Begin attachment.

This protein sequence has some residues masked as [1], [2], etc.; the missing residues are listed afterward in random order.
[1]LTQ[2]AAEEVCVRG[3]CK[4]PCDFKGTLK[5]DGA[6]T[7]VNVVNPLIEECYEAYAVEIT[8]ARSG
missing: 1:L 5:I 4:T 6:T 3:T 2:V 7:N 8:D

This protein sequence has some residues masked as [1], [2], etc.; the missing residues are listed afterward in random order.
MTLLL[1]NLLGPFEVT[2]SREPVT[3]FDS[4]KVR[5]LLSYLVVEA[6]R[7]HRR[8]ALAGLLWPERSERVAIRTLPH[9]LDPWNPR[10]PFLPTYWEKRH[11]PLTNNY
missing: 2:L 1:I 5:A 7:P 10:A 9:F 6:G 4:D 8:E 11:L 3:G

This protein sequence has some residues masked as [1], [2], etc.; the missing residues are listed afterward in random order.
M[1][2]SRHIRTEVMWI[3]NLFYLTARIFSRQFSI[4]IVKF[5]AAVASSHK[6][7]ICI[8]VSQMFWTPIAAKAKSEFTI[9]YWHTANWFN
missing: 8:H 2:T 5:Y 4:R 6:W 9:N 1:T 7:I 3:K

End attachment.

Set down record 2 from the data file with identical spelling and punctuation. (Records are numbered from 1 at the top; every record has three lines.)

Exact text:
This protein sequence has some residues masked as [1], [2], etc.; the missing residues are listed afterward in random order.
MTLLL[1]NLLGPFEVT[2]SREPVT[3]FDS[4]KVR[5]LLSYLVVEA[6]R[7]HRR[8]ALAGLLWPERSERVAIRTLPH[9]LDPWNPR[10]PFLPTYWEKRH[11]PLTNNY
missing: 2:L 1:I 5:A 7:P 10:A 9:F 6:G 4:D 8:E 11:L 3:G